The excitement is growing, and so is the size of the crowd at Fairfield Hills for tonight’s Big Time Rush concert. More than 3,500 ticket-holders will fill the softball and soccer fields off Keating Farms Avenue, and many of them have already arrived. Among those already at the event is First Selectman Pat Llodra, who will be enjoying the show with three granddaughters. From left is Katharine Barrows, Mrs Llodra, Kendall Schmidt of BTR, and Julie and Olivia Barrows. The band is expected to hit the stage at 7 pm.
Rob Pawlikowski and Marguerite Foster are both well known veterans of area stages including Town Players of Newtown’s Little Theater, but in the current production of Jeffrey Hatcher’s A Picasso, director Ruth Anne Baumgartner has gotten remarkable performances from the pair of them. The production continues weekends until August 3, including Sunday matinees on July 21 and 28, at The Little Theatre in Newtown.
On Monday, July 22, most town offices at Newtown Municipal Center, 3 Primrose Street, will be closing at 4 pm. The early closing is presumably due to the heavy traffic expected on the Fairfield Hills campus for Monday night's Big Time Rush concert. Regular municipal center hours will resume on Tuesday, July 23. Meanwhile, Elizabeth Gallo, Newtown Recovery Team Project Manager, has announced that approximately 100 BTR tickets will be given away -- first come, first served -- on Saturday, July 20, at noon.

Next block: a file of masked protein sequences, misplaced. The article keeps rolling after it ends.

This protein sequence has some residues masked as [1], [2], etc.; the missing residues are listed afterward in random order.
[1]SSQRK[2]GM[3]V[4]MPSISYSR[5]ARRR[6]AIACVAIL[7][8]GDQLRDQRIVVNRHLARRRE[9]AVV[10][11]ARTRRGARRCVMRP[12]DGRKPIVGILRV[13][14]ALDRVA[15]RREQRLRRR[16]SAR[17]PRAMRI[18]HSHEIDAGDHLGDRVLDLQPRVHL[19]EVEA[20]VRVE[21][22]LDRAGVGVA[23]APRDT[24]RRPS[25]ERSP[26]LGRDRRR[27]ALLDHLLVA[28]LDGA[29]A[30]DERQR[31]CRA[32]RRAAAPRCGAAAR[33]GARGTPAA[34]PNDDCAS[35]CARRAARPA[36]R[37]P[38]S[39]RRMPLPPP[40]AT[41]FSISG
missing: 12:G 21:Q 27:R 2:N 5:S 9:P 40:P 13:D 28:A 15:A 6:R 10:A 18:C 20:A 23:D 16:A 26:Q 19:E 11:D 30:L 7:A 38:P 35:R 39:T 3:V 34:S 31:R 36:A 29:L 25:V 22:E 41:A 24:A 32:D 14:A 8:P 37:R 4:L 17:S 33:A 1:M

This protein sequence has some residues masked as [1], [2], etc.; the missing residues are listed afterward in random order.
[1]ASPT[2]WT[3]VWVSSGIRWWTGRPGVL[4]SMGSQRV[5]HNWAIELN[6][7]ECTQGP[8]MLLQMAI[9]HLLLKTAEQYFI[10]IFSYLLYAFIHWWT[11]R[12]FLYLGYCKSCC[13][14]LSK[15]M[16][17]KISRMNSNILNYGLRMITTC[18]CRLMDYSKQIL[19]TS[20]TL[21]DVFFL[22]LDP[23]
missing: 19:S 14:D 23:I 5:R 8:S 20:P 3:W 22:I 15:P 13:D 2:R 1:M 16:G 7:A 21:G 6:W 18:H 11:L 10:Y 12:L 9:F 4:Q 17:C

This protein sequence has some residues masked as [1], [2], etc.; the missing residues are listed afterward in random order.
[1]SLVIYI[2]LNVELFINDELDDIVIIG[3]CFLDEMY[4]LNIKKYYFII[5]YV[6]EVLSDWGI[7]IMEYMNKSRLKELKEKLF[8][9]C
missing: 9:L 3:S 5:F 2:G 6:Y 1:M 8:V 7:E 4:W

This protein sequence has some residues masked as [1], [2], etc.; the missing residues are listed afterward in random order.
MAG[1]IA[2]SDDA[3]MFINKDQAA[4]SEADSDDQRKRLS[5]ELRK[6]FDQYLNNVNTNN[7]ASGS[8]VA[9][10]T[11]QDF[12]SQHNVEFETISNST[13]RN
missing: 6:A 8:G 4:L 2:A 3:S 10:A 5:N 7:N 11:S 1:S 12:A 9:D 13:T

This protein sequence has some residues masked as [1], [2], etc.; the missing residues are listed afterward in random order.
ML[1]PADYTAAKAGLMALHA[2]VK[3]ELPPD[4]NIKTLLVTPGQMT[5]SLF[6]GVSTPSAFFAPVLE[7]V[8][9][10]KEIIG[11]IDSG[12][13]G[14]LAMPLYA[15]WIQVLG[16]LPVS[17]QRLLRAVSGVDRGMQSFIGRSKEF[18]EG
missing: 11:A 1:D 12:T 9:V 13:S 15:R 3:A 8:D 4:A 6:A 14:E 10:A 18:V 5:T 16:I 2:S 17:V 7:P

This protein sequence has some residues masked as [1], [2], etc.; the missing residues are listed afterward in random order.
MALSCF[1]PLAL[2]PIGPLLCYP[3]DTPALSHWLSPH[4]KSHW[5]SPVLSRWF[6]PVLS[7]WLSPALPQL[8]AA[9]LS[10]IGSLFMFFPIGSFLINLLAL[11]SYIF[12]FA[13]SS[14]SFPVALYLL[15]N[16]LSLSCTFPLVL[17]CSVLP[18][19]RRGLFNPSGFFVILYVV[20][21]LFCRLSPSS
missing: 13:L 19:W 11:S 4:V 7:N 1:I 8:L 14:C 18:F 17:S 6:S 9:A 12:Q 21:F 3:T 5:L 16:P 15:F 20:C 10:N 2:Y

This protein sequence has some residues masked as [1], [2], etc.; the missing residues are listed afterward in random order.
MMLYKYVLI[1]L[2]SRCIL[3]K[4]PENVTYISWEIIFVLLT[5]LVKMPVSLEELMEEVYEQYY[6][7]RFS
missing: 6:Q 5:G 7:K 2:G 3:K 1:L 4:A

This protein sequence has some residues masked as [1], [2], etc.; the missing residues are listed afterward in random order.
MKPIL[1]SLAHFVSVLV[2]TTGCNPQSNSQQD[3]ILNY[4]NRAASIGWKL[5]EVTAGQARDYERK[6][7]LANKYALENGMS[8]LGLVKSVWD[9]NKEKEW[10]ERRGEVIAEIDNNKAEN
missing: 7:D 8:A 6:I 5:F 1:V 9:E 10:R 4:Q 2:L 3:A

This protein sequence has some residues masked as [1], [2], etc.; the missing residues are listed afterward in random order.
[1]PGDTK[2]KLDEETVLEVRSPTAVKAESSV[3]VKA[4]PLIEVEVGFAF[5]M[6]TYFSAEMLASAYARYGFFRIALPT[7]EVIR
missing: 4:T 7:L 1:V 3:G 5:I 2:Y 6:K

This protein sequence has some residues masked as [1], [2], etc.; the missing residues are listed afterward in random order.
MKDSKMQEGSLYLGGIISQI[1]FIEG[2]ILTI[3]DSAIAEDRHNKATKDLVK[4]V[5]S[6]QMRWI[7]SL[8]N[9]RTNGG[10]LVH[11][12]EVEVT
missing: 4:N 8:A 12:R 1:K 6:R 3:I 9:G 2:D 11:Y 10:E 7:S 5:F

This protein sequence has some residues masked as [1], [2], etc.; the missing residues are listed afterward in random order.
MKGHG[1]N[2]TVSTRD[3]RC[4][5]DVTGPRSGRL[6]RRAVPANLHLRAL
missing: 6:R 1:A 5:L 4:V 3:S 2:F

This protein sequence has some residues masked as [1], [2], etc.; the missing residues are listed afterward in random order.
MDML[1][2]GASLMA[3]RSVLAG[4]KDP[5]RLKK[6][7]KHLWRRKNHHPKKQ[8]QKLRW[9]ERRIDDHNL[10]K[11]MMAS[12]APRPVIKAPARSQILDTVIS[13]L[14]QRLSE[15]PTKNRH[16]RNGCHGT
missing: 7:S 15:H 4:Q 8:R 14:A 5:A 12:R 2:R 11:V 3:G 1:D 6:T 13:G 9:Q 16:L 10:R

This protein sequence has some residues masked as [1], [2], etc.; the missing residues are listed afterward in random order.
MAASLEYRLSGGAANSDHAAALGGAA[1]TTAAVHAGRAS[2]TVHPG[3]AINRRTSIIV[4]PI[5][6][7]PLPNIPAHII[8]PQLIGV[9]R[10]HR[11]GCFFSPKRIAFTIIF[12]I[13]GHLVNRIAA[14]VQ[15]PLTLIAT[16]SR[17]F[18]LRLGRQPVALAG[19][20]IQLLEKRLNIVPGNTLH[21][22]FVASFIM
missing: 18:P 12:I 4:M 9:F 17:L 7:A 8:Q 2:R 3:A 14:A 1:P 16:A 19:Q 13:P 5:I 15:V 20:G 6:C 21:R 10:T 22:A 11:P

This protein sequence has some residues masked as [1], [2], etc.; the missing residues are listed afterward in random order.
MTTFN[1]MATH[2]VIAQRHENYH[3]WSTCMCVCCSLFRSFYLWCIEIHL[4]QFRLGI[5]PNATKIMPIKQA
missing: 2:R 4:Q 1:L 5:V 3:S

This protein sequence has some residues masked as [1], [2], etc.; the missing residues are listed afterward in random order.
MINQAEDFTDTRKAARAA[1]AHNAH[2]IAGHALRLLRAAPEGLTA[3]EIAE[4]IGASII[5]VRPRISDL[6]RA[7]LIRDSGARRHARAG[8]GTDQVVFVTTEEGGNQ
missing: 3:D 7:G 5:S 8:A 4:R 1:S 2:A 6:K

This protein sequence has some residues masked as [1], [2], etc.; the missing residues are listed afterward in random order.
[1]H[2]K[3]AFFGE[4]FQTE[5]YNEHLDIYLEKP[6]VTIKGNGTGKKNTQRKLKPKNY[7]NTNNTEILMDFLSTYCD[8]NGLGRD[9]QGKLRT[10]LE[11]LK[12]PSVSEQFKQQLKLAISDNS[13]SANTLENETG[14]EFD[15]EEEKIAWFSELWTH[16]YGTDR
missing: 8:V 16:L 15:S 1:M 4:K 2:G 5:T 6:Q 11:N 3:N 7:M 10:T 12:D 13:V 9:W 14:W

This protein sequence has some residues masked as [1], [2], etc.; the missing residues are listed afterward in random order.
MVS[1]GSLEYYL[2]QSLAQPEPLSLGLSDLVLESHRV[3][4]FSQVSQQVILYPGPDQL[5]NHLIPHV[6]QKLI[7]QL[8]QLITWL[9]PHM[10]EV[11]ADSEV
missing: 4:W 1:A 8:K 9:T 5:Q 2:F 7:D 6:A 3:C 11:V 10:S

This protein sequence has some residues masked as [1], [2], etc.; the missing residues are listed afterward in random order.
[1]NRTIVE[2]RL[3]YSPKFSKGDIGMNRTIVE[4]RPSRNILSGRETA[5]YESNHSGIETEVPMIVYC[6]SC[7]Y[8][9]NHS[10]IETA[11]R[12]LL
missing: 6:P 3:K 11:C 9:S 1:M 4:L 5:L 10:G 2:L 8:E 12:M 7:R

It may have been the extended heat wave that drove people to seek the air-conditioned comfort of Reed Intermediate School, but Friends of the C.H. Booth Library Annual Book Sale organizer Denise Kaiser said that she believed the 2013 sale drew a larger crowd than last year during its run, Saturday, July 13 through Wednesday, July 17.
It’s not often that three of Chicago’s finest Irish traditional musicians play their first formal concert as a trio in Connecticut. But, as the saying goes, there is a time and a place for everything, and Newtown Meeting House last Thursday evening was that time and that place for fiddler Liz Carroll, tenor banjo and tenor guitar-player Pauline Conneely, and piper and flutist Sean Gavin. Everyone who was there can testify that it was a delightful privilege to see them share the stage.
It was Newtown native and television writer and producer Scott Fellows who came up with the concept for what would become Big Time Rush: a TV series about four hockey player buddies from Minnesota who get "made" into a boy band with targeted appeal straight to the heart of the 8-14 demographic. But BTR's mass audience for their four season Nickelodeon run and three sizzling and top selling albums might be surprised to know the seamless integration of TV and music, along with the creation of a powerhouse concert draw, was inspired by a foursome popular by the same demographic group a few generations back. BTR's Kendall Schmidt spoke with The Newtown Bee this week, sharing his thoughts on life behind the scenes, and what 3,500 residents can look forward to when Big Time Rush performs at Fairfield Hills on Monday night.
Healing Newtown, without question, requires — among other things — a lot of heart and some juggling of events and various efforts among residents. On July 12, the painting of fired clay hearts used for helping others heal and actual juggling were forms of healing that took place for attendees at a HealingNewtown-hosted event.There was dancing, eating, laughter, and healthy interaction between attendees of a Family Dance Party put on by HealingNewtown at its new home, Newtown Congregational Church. The event featured live music, a potluck dinner, juggling, and a Hearts of Hope station. HealingNewtown had been operating out of the former Ace Hardware storefront at 5 Queen Street, from February until mid-May.